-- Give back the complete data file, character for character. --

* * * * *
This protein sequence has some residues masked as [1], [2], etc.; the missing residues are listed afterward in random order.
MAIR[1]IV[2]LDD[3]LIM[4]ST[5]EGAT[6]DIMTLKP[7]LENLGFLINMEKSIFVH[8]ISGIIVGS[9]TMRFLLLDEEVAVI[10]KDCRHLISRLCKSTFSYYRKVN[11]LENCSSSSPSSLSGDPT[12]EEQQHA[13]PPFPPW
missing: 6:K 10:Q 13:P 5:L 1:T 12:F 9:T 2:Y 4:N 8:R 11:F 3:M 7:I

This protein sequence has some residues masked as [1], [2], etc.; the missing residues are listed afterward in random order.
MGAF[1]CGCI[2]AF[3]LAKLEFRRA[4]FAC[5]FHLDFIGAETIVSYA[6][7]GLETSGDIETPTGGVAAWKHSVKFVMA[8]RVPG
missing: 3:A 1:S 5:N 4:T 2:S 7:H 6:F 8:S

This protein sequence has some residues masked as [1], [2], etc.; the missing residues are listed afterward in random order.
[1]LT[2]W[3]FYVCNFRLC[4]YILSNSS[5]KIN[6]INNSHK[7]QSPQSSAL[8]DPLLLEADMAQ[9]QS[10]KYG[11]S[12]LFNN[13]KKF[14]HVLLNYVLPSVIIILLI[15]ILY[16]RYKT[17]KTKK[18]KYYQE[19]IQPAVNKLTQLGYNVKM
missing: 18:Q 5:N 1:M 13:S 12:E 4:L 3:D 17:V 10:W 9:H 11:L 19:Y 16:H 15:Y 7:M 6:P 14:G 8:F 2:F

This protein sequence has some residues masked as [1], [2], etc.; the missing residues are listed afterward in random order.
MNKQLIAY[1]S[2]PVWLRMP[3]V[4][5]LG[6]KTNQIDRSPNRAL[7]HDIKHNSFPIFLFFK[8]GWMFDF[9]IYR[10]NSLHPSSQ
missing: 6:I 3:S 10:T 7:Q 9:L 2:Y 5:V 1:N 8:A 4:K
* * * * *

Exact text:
This protein sequence has some residues masked as [1], [2], etc.; the missing residues are listed afterward in random order.
MAIR[1]IV[2]LDD[3]LIM[4]ST[5]EGAT[6]DIMTLKP[7]LENLGFLINMEKSIFVH[8]ISGIIVGS[9]TMRFLLLDEEVAVI[10]KDCRHLISRLCKSTFSYYRKVN[11]LENCSSSSPSSLSGDPT[12]EEQQHA[13]PPFPPW
missing: 6:K 10:Q 13:P 5:L 1:T 12:F 9:T 2:Y 4:N 8:R 11:F 3:M 7:I

This protein sequence has some residues masked as [1], [2], etc.; the missing residues are listed afterward in random order.
MGAF[1]CGCI[2]AF[3]LAKLEFRRA[4]FAC[5]FHLDFIGAETIVSYA[6][7]GLETSGDIETPTGGVAAWKHSVKFVMA[8]RVPG
missing: 3:A 1:S 5:N 4:T 2:S 7:H 6:F 8:S

This protein sequence has some residues masked as [1], [2], etc.; the missing residues are listed afterward in random order.
[1]LT[2]W[3]FYVCNFRLC[4]YILSNSS[5]KIN[6]INNSHK[7]QSPQSSAL[8]DPLLLEADMAQ[9]QS[10]KYG[11]S[12]LFNN[13]KKF[14]HVLLNYVLPSVIIILLI[15]ILY[16]RYKT[17]KTKK[18]KYYQE[19]IQPAVNKLTQLGYNVKM
missing: 18:Q 5:N 1:M 13:S 12:E 4:L 3:D 17:V 10:W 9:H 11:L 19:Y 16:H 15:Y 7:M 6:P 14:G 8:F 2:F

This protein sequence has some residues masked as [1], [2], etc.; the missing residues are listed afterward in random order.
MNKQLIAY[1]S[2]PVWLRMP[3]V[4][5]LG[6]KTNQIDRSPNRAL[7]HDIKHNSFPIFLFFK[8]GWMFDF[9]IYR[10]NSLHPSSQ
missing: 6:I 3:S 10:T 7:Q 9:L 2:Y 5:V 1:N 8:A 4:K